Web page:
St. John the Baptist Church in Gandzak. During one of the public meetings in Yerevan in 1988, it was told how a large part of the local Armenians, who had distanced themselves from their native religion and culture to some extent, took refuge in a church, and a newborn boy named Andranik was baptized there.

Armenian Gandzak: Historical Background

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By Henrik Bakhchinyan

Translated by Artsvi Bakhchinyan from the Armenian 2018 original published in Azg.

Gandzak (from the Armenian word gandz – treasure; Persian-Turkish pronunciation is Ganja) is located in the Utik province of Greater Armenia. It is both historically and geographically part of the eastern region of Armenia, in particular, the historical Gardmank and Northern or Plains Artsakh provinces.

Naturally, the main information about Gandzak is provided by Armenian sources. According to them, the city was founded in 846 and was surrounded by many Armenian villages and monasteries. The Dasno monastery, built earlier (in 751), where the great scholar, writer, Mkhitar Gosh (1130–1213) wrote his “Judgment Book” codex, was especially famous.

Thanks to Armenian creative builders, skilled merchants and talented educational and cultural figures, Gandzak quickly developed and became the administrative and economic and spiritual center of the region, which Armenian historians (Vardan Areveltsi, Kirakos Gandzaketsi) called “Gandzak Hayots” (Gandzak of the Armenians/Armenian Gandzak) or “Gandzak Arani” (Gandzak of Aran).

From the end of the 9th century to the 12th century, the See of the Armenian Catholicosate of Aghvan (Caucasian Albania) was established in Gandzak. The city was first included in the Bagratuni kingdom, then, like other provinces and cities of Armenia, was subjected to raids and domination by the Arabs, then the Seljuk Turks.

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At the end of the 12th century and the beginning of the next century, Gandzak was liberated from the Seljuks and was included in the Zakarid Armenia principality, becoming, according to the sources, a rich and strong fortress-city with Armenian population.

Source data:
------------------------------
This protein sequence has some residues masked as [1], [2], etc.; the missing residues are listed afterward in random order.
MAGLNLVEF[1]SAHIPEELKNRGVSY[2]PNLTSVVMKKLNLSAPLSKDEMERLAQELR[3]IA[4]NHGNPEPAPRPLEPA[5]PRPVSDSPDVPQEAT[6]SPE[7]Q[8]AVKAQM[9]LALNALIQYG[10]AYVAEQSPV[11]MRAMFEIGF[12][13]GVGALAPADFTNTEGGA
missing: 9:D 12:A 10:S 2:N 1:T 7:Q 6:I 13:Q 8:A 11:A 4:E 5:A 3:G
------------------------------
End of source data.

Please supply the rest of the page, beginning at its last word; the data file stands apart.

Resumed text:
During this period, the region was destined to play a very significant role in the life of Armenian people. When the Turkish Seljuk raids stopped the first renaissance movement in the Christian world, particularly in Gandzak and its surrounding educational and cultural centers, a new life-giving wave of Armenian education and culture spread throughout Armenia. Let us remember the most prominent ones from the many writers and figures descended from there: Hovhannes Sarkavag Imastaser – a theologian, philosopher, historian, calendarist, hymn writer, art theorist, who especially pushed the Armenian aesthetic thought forward; major legists David Alavka Vordi and Mkhitar Gosh, who was also the founder of Armenian fable writing and raised Armenian legal thought to an unprecedented level; and famous historians Kirakos Gandzaketsi and Vardan Areveltsi, who brought medieval Armenian historiography to a qualitatively new level.

Unfortunately, the finest hour of Gandzak did not last very long. In 1236 the city was destroyed by the Tatar-Mongols. Nevertheless, Armenian educational and cultural life continued in the surrounding monasteries. Many manuscripts are known, which were copied in the 14th-15th centuries “in the land of Gandzak.”

Gandzak was rebuilt in the 16th century and passed to Safavid Persia as a separate khanate center until the beginning of the 19th century. During this period, according to Armenian and other sources, the population of Gandzak and its environs was mainly (if not entirely) Armenians. They continued to develop their homeland, building many civic and church buildings. Thus, in 1633, St. John the Baptist Armenian Cathedral was built in Gandzak. The Armenian churches of Holy Saviour, Holy Mother of God, Saint Sargis, and Saint Thaddeus are 18th century structures.

From 1804 onward, Gandzak was included in the Russian Empire. It was renamed Elizavetpol and later became the center of the province of the same name. During this period, too, the number of Armenians in and around Gandzak formed the majority. According to statistics, about 400,000 Armenians lived in Elizavetpol-Gandzak province. The Armenians of Gandzak continued their prosperous national educational and cultural life. There were Armenian schools, theater groups, books and newspapers were published, some churches were rebuilt, and a new one, St. Gregory the Illuminator Church was built.

Gradually, especially after the Armenian-Tatar massacres of 1905-1906, which took many lives, the number of Armenians in Elizavetpol-Gandzak province decreased considerably, and the number of Oghuz Turks increased. This tribe, that has penetrated the territories of Aghvank and the Eastern Armenia along with the Seljuks, were called Caucasian Tatars or Caucasian Turks.